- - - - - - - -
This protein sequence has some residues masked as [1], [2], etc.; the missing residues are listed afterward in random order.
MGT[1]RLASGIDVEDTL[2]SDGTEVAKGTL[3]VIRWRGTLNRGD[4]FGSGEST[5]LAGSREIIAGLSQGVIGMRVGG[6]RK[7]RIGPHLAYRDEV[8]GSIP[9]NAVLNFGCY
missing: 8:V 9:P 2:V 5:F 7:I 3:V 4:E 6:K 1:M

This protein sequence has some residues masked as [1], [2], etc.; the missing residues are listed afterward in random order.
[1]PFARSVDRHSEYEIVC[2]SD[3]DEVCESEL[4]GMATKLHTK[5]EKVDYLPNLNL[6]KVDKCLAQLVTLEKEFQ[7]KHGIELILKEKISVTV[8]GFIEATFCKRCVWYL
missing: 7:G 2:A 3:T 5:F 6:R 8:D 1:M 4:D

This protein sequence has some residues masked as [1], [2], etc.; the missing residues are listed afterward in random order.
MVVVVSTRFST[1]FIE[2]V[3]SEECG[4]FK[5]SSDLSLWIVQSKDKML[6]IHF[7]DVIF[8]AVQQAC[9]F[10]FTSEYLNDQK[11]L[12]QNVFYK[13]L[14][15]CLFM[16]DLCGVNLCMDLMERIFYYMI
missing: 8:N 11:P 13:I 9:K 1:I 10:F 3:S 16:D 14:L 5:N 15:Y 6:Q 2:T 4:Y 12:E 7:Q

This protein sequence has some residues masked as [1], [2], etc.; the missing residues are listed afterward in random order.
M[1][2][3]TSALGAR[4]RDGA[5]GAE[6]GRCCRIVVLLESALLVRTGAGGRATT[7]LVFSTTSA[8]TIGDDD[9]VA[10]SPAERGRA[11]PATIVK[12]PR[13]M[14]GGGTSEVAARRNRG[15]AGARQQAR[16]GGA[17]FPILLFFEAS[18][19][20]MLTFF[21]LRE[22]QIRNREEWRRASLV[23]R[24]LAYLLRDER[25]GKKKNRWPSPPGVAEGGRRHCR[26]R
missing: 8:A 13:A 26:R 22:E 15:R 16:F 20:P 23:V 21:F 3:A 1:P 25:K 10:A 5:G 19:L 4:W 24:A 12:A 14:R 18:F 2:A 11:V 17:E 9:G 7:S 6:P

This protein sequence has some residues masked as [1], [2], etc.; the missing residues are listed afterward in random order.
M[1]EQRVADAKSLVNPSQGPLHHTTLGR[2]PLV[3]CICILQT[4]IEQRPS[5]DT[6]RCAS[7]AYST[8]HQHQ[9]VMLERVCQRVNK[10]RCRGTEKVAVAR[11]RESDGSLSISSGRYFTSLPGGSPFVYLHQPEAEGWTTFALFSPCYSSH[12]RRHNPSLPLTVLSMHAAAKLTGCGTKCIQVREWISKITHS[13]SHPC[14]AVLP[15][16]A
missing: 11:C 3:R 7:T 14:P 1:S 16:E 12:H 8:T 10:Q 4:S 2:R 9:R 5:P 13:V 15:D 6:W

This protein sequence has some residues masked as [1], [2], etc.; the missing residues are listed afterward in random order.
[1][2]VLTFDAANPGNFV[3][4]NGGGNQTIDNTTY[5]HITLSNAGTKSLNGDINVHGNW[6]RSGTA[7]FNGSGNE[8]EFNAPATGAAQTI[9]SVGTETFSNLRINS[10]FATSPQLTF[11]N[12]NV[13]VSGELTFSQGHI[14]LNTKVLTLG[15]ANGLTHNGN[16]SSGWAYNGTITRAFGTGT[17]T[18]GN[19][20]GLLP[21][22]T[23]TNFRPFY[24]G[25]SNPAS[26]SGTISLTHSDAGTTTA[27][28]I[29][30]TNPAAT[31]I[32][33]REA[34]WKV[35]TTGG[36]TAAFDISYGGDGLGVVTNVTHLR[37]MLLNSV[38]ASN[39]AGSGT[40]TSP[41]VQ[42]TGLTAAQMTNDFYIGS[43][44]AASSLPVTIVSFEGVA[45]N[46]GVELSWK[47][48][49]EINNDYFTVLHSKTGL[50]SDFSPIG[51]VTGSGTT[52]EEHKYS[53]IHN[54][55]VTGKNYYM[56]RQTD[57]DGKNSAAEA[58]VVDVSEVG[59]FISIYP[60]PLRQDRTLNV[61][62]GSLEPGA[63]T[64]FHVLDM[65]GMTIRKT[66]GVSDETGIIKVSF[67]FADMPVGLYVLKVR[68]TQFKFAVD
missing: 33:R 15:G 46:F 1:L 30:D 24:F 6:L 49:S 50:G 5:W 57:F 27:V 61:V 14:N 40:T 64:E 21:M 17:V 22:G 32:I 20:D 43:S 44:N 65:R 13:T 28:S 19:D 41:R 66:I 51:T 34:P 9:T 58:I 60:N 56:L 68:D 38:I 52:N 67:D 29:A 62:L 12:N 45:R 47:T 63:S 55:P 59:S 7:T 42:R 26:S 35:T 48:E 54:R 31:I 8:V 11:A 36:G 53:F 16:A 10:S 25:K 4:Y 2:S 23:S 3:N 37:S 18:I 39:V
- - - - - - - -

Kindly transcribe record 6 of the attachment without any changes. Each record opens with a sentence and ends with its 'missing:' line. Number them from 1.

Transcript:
This protein sequence has some residues masked as [1], [2], etc.; the missing residues are listed afterward in random order.
[1][2]VLTFDAANPGNFV[3][4]NGGGNQTIDNTTY[5]HITLSNAGTKSLNGDINVHGNW[6]RSGTA[7]FNGSGNE[8]EFNAPATGAAQTI[9]SVGTETFSNLRINS[10]FATSPQLTF[11]N[12]NV[13]VSGELTFSQGHI[14]LNTKVLTLG[15]ANGLTHNGN[16]SSGWAYNGTITRAFGTGT[17]T[18]GN[19][20]GLLP[21][22]T[23]TNFRPFY[24]G[25]SNPAS[26]SGTISLTHSDAGTTTA[27][28]I[29][30]TNPAAT[31]I[32][33]REA[34]WKV[35]TTGG[36]TAAFDISYGGDGLGVVTNVTHLR[37]MLLNSV[38]ASN[39]AGSGT[40]TSP[41]VQ[42]TGLTAAQMTNDFYIGS[43][44]AASSLPVTIVSFEGVA[45]N[46]GVELSWK[47][48][49]EINNDYFTVLHSKTGL[50]SDFSPIG[51]VTGSGTT[52]EEHKYS[53]IHN[54][55]VTGKNYYM[56]RQTD[57]DGKNSAAEA[58]VVDVSEVG[59]FISIYP[60]PLRQDRTLNV[61][62]GSLEPGA[63]T[64]FHVLDM[65]GMTIRKT[66]GVSDETGIIKVSF[67]FADMPVGLYVLKVR[68]TQFKFAVD
missing: 33:R 15:G 46:F 1:L 30:D 24:F 6:L 49:S 50:G 5:W 57:F 27:V 61:V 14:N 40:T 64:E 21:M 17:V 22:G 32:I 20:D 43:S 44:N 65:R 13:T 28:S 19:D 41:R 66:I 51:T 34:P 9:T 58:I 60:N 56:L 68:D 38:I 52:N 67:D 29:A 62:L 12:N 45:R 47:T 63:S 55:P 59:S 7:T 42:R 26:S 35:T 48:E 54:R 31:I 8:V 11:A 36:G 53:F 16:A 10:S 25:K 4:Y 2:S 23:S 3:N 37:S 18:I 39:V